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DOI: 10.1186/s12966-023-01515-0; PMCID: PMC10521469


BACKGROUND: Intake-balance assessments measure energy intake (EI) by summing energy expenditure (EE) with concurrent change in energy storage (ΔES). Prior work has not examined the validity of such calculations when EE is estimated via open-source techniques for research-grade accelerometry devices. The purpose of this study was to test the criterion validity of accelerometry-based intake-balance methods for a wrist-worn ActiGraph device.

METHODS: Healthy adults (n = 24) completed two 14-day measurement periods while wearing an ActiGraph accelerometer on the non-dominant wrist. During each period, criterion values of EI were determined based on ΔES measured by dual X-ray absorptiometry and EE measured by doubly labeled water. A total of 11 prediction methods were tested, 8 derived from the accelerometer and 3 from non-accelerometry methods (e.g., diet recall; included for comparison). Group-level validity was assessed through mean bias, while individual-level validity was assessed through mean absolute error, mean absolute percentage error, and Bland-Altman analysis.

RESULTS: Mean bias for the three best accelerometry-based methods ranged from -167 to 124 kcal/day, versus -104 to 134 kcal/day for the non-accelerometry-based methods. The same three accelerometry-based methods had mean absolute error of 323-362 kcal/day and mean absolute percentage error of 18.1-19.3%, versus 353-464 kcal/day and 19.5-24.4% for the non-accelerometry-based methods. All 11 methods demonstrated systematic bias in the Bland-Altman analysis.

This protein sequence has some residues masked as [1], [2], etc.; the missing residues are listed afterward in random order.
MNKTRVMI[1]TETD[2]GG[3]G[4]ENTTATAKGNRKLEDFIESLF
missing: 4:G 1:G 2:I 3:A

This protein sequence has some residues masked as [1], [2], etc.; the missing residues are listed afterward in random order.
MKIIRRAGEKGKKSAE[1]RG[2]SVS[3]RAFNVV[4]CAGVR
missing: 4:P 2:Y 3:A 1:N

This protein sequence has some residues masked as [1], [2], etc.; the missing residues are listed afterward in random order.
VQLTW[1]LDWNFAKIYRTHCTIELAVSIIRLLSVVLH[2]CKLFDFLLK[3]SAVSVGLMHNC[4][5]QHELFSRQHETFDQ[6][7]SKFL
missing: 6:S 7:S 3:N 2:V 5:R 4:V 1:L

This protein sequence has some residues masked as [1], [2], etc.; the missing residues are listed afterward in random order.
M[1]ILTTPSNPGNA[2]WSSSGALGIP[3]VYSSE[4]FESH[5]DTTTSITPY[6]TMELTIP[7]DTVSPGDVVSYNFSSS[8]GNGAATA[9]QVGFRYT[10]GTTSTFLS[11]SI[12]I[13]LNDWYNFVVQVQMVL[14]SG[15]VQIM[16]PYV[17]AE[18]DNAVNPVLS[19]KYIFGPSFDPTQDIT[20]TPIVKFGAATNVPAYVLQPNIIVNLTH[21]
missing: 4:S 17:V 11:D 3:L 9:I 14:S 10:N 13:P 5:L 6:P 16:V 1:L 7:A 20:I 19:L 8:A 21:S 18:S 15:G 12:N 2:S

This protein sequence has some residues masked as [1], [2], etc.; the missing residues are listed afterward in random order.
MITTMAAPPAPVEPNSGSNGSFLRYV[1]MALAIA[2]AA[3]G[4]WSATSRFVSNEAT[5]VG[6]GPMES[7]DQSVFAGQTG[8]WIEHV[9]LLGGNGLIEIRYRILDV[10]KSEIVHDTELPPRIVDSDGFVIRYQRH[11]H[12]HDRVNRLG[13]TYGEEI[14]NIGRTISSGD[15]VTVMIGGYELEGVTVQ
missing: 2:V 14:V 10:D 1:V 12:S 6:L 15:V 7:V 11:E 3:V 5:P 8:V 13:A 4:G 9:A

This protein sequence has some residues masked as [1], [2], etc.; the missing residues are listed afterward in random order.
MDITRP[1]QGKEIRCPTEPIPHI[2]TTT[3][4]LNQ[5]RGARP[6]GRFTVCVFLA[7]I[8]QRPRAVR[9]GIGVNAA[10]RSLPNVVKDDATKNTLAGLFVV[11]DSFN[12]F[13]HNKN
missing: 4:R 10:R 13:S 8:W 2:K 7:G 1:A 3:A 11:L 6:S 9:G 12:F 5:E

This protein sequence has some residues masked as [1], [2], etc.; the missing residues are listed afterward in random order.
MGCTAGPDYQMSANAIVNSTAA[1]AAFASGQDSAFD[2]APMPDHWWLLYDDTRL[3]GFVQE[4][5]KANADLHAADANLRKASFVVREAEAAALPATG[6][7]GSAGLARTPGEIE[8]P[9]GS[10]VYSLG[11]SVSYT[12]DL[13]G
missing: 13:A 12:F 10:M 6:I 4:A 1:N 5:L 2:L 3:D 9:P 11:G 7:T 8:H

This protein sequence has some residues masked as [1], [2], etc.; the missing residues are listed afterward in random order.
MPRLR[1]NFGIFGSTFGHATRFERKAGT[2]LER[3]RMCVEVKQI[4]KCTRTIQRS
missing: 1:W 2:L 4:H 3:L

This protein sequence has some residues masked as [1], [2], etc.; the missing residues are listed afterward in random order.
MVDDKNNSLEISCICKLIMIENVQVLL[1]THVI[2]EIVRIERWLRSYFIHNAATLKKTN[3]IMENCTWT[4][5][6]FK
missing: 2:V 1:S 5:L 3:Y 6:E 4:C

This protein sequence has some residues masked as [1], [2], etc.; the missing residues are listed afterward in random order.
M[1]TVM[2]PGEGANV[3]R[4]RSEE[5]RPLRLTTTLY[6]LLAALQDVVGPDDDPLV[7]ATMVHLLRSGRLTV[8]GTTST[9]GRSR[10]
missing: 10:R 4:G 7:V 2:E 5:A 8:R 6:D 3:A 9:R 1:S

CONCLUSIONS: Accelerometry-based intake-balance methods have promise for advancing EI assessment, but ongoing refinement is necessary. We provide an R package to facilitate implementation and refinement of accelerometry-based methods in future research (see

Journal Title

The international journal of behavioral nutrition and physical activity [electronic resource]





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Ambulatory assessments; Energy balance; Wearables


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